Apparently due to the company’s rapidly-expanding private label business, Dick’s Sporting Goods sold less of both Nike and Under Armour product in 2017 versus the prior year, according to the retailer’s just-released annual 10K report.
Under Armour accounted for less than 10 percent of the retailer’s sales in 2017, down from 12 percent in 2016. Nike was reduced from 20 percent of Dick’s sales in 2016 to 18 percent in 2017.
The reductions come as Dick’s has been aggressively expanding the store’s private-label assortments. In the filing, Dick’s said its private brand business exceeded $1 billion in sales during 2017. Private brand sales represented approximately 12 percent of sales in 2017, up from 10 percent in both 2016 and 2015.
In a note, Simeon Gutman at Morgan Stanly estimated that Under Armour sales at Dick’s declined between 11 to 15 percent in 2017 to represent about 9 percent of the chain’s sales.
That rate of decline would have represented a 75 to 125 basis-point same-store sales headwind for Dick’s Sporting Goods in 2017, he estimated. Assuming Under Armour’s sales in Dick’s declines another 10 percent in 2018, it could represent a 90 bps same-store sales headwind this year.
Gutman said that although Under Armour remains one of Dick’s largest brands, it could be a positive that the retailer has reduced the store’s net exposure to the struggling brand. He wrote in the note to clients, “Bulls could look at this favorably as DKS replaces UAA sales with higher-margin private label revenue.”
Gutman expects Nike’s share at Dick’s to remain at 18 percent, with an estimated 40-basis-point, same-store sales contribution for Dick’s in 2018. He noted that during Dick’s fourth-quarter conference call, “Management expressed excitement around NKE’s product line and is working closely with them on in-store presentation and digital marketing.”
In a separate note, Seth Sigman at Credit Suisse said that on the positive side, the increased private brand focus may help reduce Dick’s reliance on certain brands, which he called “one of the key issues” for the retailer. He also noted that both Nike and Under Armour are expanding to new channels. Wrote Sigman, “This is a way to regain some control, differentiate from competing channels, add higher margin products and battle brands’ DTC.”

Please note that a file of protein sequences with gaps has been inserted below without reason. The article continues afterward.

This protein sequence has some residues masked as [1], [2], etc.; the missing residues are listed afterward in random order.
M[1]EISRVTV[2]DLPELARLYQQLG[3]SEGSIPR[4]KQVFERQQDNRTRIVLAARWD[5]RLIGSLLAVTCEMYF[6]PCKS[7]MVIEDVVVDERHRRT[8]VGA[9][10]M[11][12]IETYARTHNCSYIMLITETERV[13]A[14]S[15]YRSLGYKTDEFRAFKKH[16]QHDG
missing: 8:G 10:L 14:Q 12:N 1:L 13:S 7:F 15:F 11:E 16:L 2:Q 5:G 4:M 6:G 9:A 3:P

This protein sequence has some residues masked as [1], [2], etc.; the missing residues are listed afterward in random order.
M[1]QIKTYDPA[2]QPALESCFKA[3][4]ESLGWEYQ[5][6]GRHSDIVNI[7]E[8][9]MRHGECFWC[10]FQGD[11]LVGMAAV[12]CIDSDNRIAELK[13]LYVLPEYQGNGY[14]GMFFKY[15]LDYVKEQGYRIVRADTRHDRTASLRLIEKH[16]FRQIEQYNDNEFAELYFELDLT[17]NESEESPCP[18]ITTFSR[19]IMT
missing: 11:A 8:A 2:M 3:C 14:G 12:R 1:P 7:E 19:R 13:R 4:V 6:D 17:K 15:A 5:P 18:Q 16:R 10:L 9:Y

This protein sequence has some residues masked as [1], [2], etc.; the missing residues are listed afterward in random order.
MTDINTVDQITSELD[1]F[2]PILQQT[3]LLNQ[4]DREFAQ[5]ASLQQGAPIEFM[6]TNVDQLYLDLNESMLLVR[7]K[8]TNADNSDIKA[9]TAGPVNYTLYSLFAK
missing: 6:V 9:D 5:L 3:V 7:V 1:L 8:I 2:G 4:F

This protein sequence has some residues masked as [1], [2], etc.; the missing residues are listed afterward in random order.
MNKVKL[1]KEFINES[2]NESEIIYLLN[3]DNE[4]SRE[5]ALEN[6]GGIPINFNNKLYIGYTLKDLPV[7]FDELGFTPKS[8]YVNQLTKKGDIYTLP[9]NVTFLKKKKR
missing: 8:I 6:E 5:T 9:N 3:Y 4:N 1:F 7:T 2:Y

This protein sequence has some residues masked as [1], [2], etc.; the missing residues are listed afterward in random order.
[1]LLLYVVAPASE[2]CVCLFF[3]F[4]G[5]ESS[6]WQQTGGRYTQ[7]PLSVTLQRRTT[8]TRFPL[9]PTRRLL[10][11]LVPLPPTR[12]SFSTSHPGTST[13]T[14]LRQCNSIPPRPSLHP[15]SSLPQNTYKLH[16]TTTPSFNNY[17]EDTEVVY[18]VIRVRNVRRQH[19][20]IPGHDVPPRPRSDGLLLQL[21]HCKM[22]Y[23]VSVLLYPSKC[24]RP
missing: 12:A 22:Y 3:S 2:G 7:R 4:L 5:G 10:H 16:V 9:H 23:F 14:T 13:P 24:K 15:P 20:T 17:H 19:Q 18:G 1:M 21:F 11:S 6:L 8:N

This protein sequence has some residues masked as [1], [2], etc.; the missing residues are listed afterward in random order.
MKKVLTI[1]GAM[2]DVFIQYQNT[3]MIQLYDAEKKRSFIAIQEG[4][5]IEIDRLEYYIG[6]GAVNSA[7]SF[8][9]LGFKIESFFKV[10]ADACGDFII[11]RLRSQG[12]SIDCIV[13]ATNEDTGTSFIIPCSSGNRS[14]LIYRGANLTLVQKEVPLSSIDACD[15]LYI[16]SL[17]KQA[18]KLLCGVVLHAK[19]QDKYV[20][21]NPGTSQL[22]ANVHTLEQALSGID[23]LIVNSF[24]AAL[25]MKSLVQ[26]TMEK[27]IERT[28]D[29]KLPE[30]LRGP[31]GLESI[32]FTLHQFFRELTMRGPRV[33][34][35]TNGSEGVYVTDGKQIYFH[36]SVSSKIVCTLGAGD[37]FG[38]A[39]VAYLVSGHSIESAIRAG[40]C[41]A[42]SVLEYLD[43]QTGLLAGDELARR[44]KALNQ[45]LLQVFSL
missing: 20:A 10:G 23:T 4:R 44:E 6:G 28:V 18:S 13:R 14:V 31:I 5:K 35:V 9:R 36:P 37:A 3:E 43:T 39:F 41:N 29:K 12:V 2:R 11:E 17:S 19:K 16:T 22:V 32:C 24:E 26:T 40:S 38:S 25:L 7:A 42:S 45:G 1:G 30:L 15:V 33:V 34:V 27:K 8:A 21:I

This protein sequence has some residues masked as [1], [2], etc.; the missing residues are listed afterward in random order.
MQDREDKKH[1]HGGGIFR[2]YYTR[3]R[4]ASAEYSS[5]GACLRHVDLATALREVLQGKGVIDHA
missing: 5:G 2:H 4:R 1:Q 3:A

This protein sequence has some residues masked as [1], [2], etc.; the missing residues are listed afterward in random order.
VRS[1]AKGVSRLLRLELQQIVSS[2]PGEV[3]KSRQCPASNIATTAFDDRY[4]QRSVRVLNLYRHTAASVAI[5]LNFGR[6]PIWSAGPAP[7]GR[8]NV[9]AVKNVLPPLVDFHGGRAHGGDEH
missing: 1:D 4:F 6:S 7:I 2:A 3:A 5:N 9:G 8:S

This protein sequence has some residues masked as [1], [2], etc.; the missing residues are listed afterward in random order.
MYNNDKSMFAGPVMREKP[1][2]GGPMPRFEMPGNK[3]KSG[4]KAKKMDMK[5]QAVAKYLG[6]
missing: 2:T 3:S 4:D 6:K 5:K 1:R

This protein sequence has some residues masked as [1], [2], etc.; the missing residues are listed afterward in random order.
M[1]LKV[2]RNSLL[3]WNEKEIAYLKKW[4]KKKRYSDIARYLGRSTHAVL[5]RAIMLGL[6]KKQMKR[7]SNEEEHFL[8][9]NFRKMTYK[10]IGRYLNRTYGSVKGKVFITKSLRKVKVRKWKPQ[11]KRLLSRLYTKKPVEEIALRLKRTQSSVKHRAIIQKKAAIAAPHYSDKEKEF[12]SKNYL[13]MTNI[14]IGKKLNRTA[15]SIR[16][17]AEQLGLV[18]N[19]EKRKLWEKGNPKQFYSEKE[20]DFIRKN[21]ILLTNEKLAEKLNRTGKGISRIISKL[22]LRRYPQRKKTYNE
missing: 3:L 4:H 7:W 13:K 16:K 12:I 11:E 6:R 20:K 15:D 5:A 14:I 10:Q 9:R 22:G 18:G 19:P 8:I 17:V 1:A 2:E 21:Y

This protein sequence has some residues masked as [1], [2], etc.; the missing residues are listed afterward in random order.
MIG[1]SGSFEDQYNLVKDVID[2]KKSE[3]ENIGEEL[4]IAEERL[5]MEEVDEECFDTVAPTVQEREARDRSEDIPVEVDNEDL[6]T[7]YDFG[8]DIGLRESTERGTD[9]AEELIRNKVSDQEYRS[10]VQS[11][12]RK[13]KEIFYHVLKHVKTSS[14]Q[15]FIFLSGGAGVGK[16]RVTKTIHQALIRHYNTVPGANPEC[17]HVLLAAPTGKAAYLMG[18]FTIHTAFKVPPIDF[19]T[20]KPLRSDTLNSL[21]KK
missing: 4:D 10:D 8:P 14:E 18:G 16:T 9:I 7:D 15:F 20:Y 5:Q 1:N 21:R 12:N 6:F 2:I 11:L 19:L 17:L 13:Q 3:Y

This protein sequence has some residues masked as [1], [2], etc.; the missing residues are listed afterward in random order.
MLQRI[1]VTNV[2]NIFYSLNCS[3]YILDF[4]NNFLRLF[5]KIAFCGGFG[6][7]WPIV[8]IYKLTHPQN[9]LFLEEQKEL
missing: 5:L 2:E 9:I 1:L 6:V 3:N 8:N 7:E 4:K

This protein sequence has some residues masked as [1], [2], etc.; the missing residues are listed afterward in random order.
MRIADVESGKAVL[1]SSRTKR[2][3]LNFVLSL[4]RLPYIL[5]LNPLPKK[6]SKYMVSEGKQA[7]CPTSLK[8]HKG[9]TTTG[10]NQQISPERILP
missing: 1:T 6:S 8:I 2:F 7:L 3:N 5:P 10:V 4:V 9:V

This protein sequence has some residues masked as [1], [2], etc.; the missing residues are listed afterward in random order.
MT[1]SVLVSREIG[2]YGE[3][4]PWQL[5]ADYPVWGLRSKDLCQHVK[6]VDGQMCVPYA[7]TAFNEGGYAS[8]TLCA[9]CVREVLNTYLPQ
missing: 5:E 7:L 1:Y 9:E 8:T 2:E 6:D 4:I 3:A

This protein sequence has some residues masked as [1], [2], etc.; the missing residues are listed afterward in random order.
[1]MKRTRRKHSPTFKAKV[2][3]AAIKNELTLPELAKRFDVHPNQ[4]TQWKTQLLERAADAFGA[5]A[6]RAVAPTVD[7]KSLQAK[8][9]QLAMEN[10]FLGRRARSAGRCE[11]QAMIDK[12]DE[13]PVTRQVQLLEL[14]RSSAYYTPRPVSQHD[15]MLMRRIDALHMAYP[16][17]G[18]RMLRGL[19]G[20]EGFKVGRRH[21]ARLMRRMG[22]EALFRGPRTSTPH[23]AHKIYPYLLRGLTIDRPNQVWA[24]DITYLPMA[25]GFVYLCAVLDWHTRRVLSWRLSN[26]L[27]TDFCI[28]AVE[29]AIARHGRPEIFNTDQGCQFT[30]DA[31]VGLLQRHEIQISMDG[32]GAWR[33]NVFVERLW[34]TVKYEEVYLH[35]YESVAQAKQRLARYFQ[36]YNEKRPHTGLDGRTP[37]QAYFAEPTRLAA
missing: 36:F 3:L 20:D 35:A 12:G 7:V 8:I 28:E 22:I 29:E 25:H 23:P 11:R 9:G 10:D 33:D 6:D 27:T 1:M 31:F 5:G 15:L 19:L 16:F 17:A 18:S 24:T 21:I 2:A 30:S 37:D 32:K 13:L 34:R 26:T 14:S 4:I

Still, he said that given Dick’s sales shortfall in 2017, he wasn’t sure whether the store’s private brands could “drive incremental growth, vs. just taking share of shelf.”
Sigma added, “Further, we would argue that in an increasingly online category, selling own brands online will be more difficult than in the store. We also debate whether the company is playing a dangerous game that will ultimately alienate vendors, at a time when they are already looking to expand distribution. These questions are among the reasons we remain on the sidelines on DKS, despite low valuation and expectations.”
According to Dick’s filing, the chain’s private labels include Calia, Cobra (youth golf sets), ETHOS, Field & Stream, Fitness Gear, Lady Hagen, MAXFLI, Nishiki, Quest, Second Skin, Top-Flite and Walter Hagen, as well as brands that the chain exclusively licenses from third parties including Adidas baseball and football, Reebok (performance apparel), Slazenger (golf) and Prince (tennis).
On the chain’s fourth-quarter conference call in mid-March, Ed Stack, CEO of Dick’s, said store brands are growing faster than national brands while offering higher margins. He expects the store’s private labels to surpass $2 billion in sales in a “short period of time,” but did not give an exact time for that to happen.
The reduction in Nike and Under Armour’ share of Dick’s business also comes as Dick’s last April said it was implementing a new merchandise and vendor matrix that would reduce up to 20 percent of its brands. Under a three-tier change, one group of brands was designated strategic partners that would invest in Dick’s online and in-store business, be included in marketing campaigns and are expected to provide Dick’s with more exclusive and differentiated product.
A second tier represents brands the retailer “simply has transactional relationships with” and won’t be moving to the partnership level. The third tier of brands, about 20 percent of its former mix, would be eliminated from the store.
Photo courtesy Dick’s Sporting Goods